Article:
That car is the Prius. Not the regular hybrid car – we’ve thousands of those, again mainly used imports rather than NZ-new (even the gen 1 types that weren’t ever supposed to leave Japan). It’s the PHEV: the generation three plug-in rechargeable one that you don’t see as a new product.

Actually, neither did New Zealand. The distributor dabbled, but the outcome of a trial that saw a handful of examples running around, some with a big university, was that it was too pricey. So they decided to await the next evolution, the Prius Prime, a version of the new gen four line, revealed at the last New York motor show.

Maybe you know what happened next. Two things, first Japan determined, at the 11th hour, to restrict Prime to its home turf and North America. Then, more recently, it announced the model, due was now not – due to unexplained technical difficulties – coming on sale until 2017, with 2018 being the earliest chance for NZ play.

That wasn’t what TNZ wanted to hear, not least because earlier this year the New Zealand Government finally announced its long-awaited, long-overdue electric car strategy; that aims to incentivize – through ‘education’ rather than the tax breaks they really require – EV ownership, with the hope of having 64,000 on the road by 2021.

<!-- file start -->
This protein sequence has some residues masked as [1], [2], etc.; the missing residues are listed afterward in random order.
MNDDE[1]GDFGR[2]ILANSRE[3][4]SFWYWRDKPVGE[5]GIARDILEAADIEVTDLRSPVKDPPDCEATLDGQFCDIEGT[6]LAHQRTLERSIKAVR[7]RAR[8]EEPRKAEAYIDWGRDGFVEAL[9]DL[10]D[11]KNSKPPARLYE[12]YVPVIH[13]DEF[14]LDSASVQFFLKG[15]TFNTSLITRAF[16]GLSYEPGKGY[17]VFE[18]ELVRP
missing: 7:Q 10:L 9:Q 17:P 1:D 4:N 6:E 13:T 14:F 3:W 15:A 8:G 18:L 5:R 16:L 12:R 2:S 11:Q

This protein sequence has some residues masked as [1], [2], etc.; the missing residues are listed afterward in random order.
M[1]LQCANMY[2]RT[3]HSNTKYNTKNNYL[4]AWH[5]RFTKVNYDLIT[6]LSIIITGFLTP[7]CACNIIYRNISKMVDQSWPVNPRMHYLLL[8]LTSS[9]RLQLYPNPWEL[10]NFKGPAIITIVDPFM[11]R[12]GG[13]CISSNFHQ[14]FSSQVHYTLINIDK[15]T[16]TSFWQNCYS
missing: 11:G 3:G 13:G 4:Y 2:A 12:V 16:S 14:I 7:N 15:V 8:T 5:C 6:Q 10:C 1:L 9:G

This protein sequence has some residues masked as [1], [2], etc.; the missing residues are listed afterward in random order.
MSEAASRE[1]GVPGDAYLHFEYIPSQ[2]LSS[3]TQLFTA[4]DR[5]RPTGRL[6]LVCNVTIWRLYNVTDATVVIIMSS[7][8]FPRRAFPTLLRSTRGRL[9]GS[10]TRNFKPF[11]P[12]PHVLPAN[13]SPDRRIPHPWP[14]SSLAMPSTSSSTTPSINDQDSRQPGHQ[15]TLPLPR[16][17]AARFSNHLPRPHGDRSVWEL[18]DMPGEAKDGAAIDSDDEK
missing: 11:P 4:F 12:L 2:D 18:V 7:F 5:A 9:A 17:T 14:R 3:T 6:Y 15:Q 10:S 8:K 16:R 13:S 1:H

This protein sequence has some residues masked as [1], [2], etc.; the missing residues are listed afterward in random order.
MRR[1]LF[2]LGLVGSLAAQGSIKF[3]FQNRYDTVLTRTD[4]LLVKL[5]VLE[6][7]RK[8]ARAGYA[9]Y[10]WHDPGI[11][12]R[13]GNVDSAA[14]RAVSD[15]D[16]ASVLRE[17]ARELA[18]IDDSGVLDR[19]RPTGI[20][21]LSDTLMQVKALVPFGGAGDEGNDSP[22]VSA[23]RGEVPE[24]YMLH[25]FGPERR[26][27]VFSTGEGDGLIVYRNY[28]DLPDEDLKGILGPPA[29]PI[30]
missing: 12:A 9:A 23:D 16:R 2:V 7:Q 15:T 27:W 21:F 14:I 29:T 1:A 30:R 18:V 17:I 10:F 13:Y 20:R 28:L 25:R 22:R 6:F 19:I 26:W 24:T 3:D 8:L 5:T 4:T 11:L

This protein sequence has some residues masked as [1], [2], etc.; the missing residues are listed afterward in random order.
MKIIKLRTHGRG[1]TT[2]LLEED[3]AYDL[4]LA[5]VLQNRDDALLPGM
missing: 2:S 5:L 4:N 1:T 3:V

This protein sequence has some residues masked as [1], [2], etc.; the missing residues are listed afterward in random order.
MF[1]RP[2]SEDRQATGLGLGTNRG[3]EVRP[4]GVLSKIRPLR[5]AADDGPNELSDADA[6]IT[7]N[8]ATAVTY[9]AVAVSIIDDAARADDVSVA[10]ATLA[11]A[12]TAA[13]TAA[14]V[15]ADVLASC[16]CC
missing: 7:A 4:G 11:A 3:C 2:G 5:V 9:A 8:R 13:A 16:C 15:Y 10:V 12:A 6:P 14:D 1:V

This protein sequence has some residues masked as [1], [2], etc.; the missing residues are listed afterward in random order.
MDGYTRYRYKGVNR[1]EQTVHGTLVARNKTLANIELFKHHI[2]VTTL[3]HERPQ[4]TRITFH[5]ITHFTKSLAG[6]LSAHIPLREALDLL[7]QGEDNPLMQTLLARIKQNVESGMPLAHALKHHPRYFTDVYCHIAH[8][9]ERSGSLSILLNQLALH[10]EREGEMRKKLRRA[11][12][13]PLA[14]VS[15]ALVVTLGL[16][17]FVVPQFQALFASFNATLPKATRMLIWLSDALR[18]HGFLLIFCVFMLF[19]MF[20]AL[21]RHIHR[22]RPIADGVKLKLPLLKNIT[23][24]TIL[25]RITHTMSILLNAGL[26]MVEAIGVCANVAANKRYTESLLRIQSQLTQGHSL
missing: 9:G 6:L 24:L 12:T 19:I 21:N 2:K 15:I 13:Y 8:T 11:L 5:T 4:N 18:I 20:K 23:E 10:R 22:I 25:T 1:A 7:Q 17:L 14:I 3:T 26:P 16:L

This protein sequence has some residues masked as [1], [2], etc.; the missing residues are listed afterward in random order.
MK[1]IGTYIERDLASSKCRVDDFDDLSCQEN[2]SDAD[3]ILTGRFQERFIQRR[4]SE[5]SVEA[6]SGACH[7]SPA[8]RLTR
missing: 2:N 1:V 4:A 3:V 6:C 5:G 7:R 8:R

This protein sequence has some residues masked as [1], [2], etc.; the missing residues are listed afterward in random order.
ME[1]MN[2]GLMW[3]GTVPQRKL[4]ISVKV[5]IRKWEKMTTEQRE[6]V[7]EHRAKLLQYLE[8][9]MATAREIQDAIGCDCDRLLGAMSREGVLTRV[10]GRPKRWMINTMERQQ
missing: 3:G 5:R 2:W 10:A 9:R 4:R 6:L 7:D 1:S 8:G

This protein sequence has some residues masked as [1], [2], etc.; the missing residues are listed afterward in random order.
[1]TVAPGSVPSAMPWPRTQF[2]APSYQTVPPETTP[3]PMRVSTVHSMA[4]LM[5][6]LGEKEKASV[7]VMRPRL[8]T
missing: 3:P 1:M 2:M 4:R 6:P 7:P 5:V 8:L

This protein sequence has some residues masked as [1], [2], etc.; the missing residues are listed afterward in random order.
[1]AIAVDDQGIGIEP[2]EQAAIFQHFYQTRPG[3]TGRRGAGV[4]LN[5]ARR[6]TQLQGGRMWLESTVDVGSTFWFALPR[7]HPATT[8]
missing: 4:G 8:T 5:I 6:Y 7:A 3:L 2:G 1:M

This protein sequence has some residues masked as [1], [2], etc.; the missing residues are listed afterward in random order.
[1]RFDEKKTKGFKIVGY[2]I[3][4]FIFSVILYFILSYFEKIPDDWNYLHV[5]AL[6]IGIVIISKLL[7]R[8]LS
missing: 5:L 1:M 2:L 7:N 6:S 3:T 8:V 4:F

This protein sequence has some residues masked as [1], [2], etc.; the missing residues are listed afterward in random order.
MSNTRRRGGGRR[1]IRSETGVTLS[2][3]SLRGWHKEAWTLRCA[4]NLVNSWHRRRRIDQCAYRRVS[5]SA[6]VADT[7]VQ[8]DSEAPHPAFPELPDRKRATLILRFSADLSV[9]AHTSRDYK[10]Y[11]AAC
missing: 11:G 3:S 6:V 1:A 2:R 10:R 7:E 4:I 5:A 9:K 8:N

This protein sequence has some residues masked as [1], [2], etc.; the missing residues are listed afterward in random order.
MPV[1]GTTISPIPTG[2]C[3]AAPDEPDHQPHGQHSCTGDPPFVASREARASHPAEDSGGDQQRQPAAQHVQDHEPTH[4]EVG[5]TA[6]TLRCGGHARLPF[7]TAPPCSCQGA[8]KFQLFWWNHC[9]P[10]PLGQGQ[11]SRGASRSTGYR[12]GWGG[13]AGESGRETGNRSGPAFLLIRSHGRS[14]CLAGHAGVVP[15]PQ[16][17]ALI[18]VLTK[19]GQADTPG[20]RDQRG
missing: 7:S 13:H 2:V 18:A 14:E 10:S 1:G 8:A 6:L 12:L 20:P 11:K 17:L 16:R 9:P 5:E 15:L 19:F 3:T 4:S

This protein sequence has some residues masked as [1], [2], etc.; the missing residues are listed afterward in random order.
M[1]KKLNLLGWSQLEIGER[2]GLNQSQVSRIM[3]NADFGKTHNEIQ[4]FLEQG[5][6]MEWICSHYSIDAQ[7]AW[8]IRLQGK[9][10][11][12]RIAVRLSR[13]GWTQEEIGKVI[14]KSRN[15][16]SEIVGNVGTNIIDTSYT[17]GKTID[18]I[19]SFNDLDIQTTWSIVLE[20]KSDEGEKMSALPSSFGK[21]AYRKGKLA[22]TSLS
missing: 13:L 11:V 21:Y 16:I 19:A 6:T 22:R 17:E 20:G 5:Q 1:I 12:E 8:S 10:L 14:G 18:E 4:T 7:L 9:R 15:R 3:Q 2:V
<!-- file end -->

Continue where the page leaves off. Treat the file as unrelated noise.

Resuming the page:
What’s an electric car? TNZ is the clear hybrid market leader here, but so what: Transport Minister Simon Bridges says only cars that have plug-in recharging capability and are up to prolonged driving on electrical urge alone count, not those thousands of Toyota and Lexus hybrids already here.

Being pushed back to zero annoyed TNZ, but it knew this was an argument it couldn’t win. It also knew that, for the sake of its public credibility, it needed to join the emergent electric car movement and mix it directly with the Renault Zoe and BMW i3 (not the Nissan Leaf, that was pulled at the start of the year after being undercut by import examples), plus of course those models that mix electric and fossil fueled propulsion (Mitsi Outlander, Audi A3 e-tron, some i-Performance BMWs and some ‘e’ Mercs). But what with?

The answer is to step back into history; delivering the gen three Prius PHEV that’s been off-sale in Japan for a year now, but there are plenty of low-mileage used examples. So, Toyota New Zealand is kicking off into a new future with an old car with somewhat outdated technology. Yes, it seems weird – even in a country where whacky is the norm for car stuff – on several counts.

It looks old and has old tech. Ability to run an optimum 26kms on battery alone means it has the most modest electric-only range of any PHEV and EV sold here.

Also, despite being fettled for NZ – with local audio and reversing camera, dashboard displays converted from Japanese to English (so too the owner’s manual) – and even though TNZ only takes the best examples, restricting to product of four years’ age or less and with no more than 25,000kms’ on the clock, you’re still buying a used car. A brief drive also reminded that, as a driver’s car, the gen three Prius is pants.